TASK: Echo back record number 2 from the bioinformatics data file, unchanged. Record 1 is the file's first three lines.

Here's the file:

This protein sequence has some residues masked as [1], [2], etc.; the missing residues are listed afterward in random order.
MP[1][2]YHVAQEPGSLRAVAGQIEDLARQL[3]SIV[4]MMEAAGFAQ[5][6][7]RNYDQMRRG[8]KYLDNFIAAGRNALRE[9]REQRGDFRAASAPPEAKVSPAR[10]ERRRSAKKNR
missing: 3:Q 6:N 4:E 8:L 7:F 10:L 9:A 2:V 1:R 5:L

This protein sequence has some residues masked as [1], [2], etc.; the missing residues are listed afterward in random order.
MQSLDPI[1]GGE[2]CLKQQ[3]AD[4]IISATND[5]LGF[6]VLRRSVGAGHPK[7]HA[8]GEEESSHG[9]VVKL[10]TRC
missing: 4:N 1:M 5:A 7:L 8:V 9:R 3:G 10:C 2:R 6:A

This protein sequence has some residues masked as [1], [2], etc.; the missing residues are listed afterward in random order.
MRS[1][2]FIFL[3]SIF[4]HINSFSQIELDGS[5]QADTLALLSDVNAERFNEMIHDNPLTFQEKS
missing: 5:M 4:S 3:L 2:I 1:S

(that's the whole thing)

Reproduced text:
This protein sequence has some residues masked as [1], [2], etc.; the missing residues are listed afterward in random order.
MQSLDPI[1]GGE[2]CLKQQ[3]AD[4]IISATND[5]LGF[6]VLRRSVGAGHPK[7]HA[8]GEEESSHG[9]VVKL[10]TRC
missing: 4:N 1:M 5:A 7:L 8:V 9:R 3:G 10:C 2:R 6:A